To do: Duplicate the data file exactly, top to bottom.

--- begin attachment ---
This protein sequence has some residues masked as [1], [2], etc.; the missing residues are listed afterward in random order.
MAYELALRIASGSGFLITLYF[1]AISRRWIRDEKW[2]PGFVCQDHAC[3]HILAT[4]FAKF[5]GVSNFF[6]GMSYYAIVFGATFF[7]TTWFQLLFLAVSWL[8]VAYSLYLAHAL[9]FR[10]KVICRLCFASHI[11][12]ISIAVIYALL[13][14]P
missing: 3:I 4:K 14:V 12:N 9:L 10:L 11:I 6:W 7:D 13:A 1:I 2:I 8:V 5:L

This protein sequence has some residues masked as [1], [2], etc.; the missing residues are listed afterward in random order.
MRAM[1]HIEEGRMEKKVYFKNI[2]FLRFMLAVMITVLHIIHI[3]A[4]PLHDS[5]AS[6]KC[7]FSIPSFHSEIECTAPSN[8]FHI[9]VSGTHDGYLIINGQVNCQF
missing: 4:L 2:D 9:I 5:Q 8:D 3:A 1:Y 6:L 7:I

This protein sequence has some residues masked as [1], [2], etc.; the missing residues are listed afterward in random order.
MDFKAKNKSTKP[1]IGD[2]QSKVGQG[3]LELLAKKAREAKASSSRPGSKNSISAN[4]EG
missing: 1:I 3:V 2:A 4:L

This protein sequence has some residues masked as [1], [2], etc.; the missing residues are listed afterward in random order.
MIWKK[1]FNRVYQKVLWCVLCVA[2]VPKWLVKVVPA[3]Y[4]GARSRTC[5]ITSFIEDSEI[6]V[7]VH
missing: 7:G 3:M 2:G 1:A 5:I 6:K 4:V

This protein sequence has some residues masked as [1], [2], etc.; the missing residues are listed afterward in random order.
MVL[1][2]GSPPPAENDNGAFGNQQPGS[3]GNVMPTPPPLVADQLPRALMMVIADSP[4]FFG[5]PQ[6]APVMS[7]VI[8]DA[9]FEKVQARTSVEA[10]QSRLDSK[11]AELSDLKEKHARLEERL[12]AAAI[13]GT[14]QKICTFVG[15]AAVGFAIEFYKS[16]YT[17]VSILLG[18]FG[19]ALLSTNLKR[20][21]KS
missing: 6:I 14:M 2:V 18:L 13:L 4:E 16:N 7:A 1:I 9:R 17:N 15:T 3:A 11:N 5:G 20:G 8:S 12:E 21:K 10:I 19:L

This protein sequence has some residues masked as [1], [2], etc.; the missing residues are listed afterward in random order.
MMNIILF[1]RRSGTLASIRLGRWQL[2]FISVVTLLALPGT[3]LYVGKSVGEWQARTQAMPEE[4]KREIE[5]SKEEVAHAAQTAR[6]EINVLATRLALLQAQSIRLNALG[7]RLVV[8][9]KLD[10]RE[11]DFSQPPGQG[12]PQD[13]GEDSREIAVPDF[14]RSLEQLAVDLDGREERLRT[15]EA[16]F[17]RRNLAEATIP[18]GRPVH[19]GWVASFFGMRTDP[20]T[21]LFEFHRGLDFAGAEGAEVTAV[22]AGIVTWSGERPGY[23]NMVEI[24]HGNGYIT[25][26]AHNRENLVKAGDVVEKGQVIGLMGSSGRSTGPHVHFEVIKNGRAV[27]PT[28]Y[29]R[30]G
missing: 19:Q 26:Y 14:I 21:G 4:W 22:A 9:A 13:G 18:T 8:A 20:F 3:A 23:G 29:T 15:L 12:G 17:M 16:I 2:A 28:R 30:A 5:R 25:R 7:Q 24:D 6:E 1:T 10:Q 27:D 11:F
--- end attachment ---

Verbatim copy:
This protein sequence has some residues masked as [1], [2], etc.; the missing residues are listed afterward in random order.
MAYELALRIASGSGFLITLYF[1]AISRRWIRDEKW[2]PGFVCQDHAC[3]HILAT[4]FAKF[5]GVSNFF[6]GMSYYAIVFGATFF[7]TTWFQLLFLAVSWL[8]VAYSLYLAHAL[9]FR[10]KVICRLCFASHI[11][12]ISIAVIYALL[13][14]P
missing: 3:I 4:K 14:V 12:N 9:L 10:L 11:I 6:W 7:D 13:A 1:I 2:I 8:V 5:L

This protein sequence has some residues masked as [1], [2], etc.; the missing residues are listed afterward in random order.
MRAM[1]HIEEGRMEKKVYFKNI[2]FLRFMLAVMITVLHIIHI[3]A[4]PLHDS[5]AS[6]KC[7]FSIPSFHSEIECTAPSN[8]FHI[9]VSGTHDGYLIINGQVNCQF
missing: 4:L 2:D 9:I 5:Q 8:D 3:A 1:Y 6:L 7:I

This protein sequence has some residues masked as [1], [2], etc.; the missing residues are listed afterward in random order.
MDFKAKNKSTKP[1]IGD[2]QSKVGQG[3]LELLAKKAREAKASSSRPGSKNSISAN[4]EG
missing: 1:I 3:V 2:A 4:L

This protein sequence has some residues masked as [1], [2], etc.; the missing residues are listed afterward in random order.
MIWKK[1]FNRVYQKVLWCVLCVA[2]VPKWLVKVVPA[3]Y[4]GARSRTC[5]ITSFIEDSEI[6]V[7]VH
missing: 7:G 3:M 2:G 1:A 5:I 6:K 4:V

This protein sequence has some residues masked as [1], [2], etc.; the missing residues are listed afterward in random order.
MVL[1][2]GSPPPAENDNGAFGNQQPGS[3]GNVMPTPPPLVADQLPRALMMVIADSP[4]FFG[5]PQ[6]APVMS[7]VI[8]DA[9]FEKVQARTSVEA[10]QSRLDSK[11]AELSDLKEKHARLEERL[12]AAAI[13]GT[14]QKICTFVG[15]AAVGFAIEFYKS[16]YT[17]VSILLG[18]FG[19]ALLSTNLKR[20][21]KS
missing: 6:I 14:M 2:V 18:L 13:L 4:E 16:N 7:A 1:I 9:R 17:N 15:T 3:A 11:N 5:G 20:G 8:S 12:E 21:K 10:I 19:L

This protein sequence has some residues masked as [1], [2], etc.; the missing residues are listed afterward in random order.
MMNIILF[1]RRSGTLASIRLGRWQL[2]FISVVTLLALPGT[3]LYVGKSVGEWQARTQAMPEE[4]KREIE[5]SKEEVAHAAQTAR[6]EINVLATRLALLQAQSIRLNALG[7]RLVV[8][9]KLD[10]RE[11]DFSQPPGQG[12]PQD[13]GEDSREIAVPDF[14]RSLEQLAVDLDGREERLRT[15]EA[16]F[17]RRNLAEATIP[18]GRPVH[19]GWVASFFGMRTDP[20]T[21]LFEFHRGLDFAGAEGAEVTAV[22]AGIVTWSGERPGY[23]NMVEI[24]HGNGYIT[25][26]AHNRENLVKAGDVVEKGQVIGLMGSSGRSTGPHVHFEVIKNGRAV[27]PT[28]Y[29]R[30]G
missing: 19:Q 26:Y 14:I 21:G 4:W 22:A 9:A 13:G 18:T 8:A 20:F 3:A 23:G 29:T 15:L 12:G 17:M 16:I 2:A 28:R 30:A 5:R 25:R 7:Q 24:D 6:E 1:T 10:Q 27:D 11:F